Trying to pass magic options through the various layers of shell scripting is entirely the wrong way to go about this on a systemd Linux operating system.
systemd already logs the standard outputs/errors of services that are auto-generated by the "sysv" service generator, as this one is. The "sysv" service generator has made an
exim4.service (somewhere under
/run/systemd) that invokes your
/etc/init.d/exim4 as the service.
There's no delegation going on. Your
rc scripts aren't in charge of the service in the first place. They're simply being run as handy proxies for it.
So what you need to do is look at the already captured log output for the
exim4.service service. This will either be in the journal or in whatever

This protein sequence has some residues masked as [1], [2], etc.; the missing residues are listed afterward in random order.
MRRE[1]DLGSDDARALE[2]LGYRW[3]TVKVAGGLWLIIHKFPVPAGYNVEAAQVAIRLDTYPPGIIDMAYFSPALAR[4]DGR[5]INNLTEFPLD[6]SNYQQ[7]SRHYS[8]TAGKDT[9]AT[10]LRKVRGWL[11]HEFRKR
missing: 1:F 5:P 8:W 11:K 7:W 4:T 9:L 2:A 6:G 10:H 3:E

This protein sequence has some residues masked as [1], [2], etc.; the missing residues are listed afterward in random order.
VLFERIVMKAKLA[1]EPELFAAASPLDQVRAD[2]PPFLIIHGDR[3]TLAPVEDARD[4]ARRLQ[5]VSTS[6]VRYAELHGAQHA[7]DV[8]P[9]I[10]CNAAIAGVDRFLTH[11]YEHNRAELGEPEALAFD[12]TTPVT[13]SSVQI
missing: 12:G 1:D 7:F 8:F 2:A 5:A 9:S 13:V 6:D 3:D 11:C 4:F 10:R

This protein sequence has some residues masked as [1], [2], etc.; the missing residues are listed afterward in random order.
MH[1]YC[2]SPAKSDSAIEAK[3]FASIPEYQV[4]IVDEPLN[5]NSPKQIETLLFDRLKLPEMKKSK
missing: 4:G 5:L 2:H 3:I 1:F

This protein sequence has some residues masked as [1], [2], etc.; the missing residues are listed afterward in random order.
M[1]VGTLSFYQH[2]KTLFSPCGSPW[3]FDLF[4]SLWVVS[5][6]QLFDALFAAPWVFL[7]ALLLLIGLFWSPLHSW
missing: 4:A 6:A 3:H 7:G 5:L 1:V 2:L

syslog variant you have arranged to feed off the journal.
For the latter do whatever is appropriate for your
syslog variant. For the former, observe that
systemctl shows you the recent journal entries for the service whenever you run
systemctl status exim4.service
with appropriate privileges (superuser or membership of the
group). You can also view the journal entries for the service since the last bootstrap (that the journal has not already rotated off) with
journalctl -u exim4.service -e -b
exim under proper service management
Ironically, all of that
rc script monstrosity can be replaced with some fairly short
exim4-smtp-submission.socket service and socket units.
Also note that it is a falsehood that exim conflates "foreground" and "debug"/"verbose". Its
-bdf option is explicitly the non-"dæmonizing" version of
-bd, although to invoke it as a per-connection "socket-activated" dæmon (as per the examples in the further reading) where the service management tools handle the listening socket, one would use
-bs rather than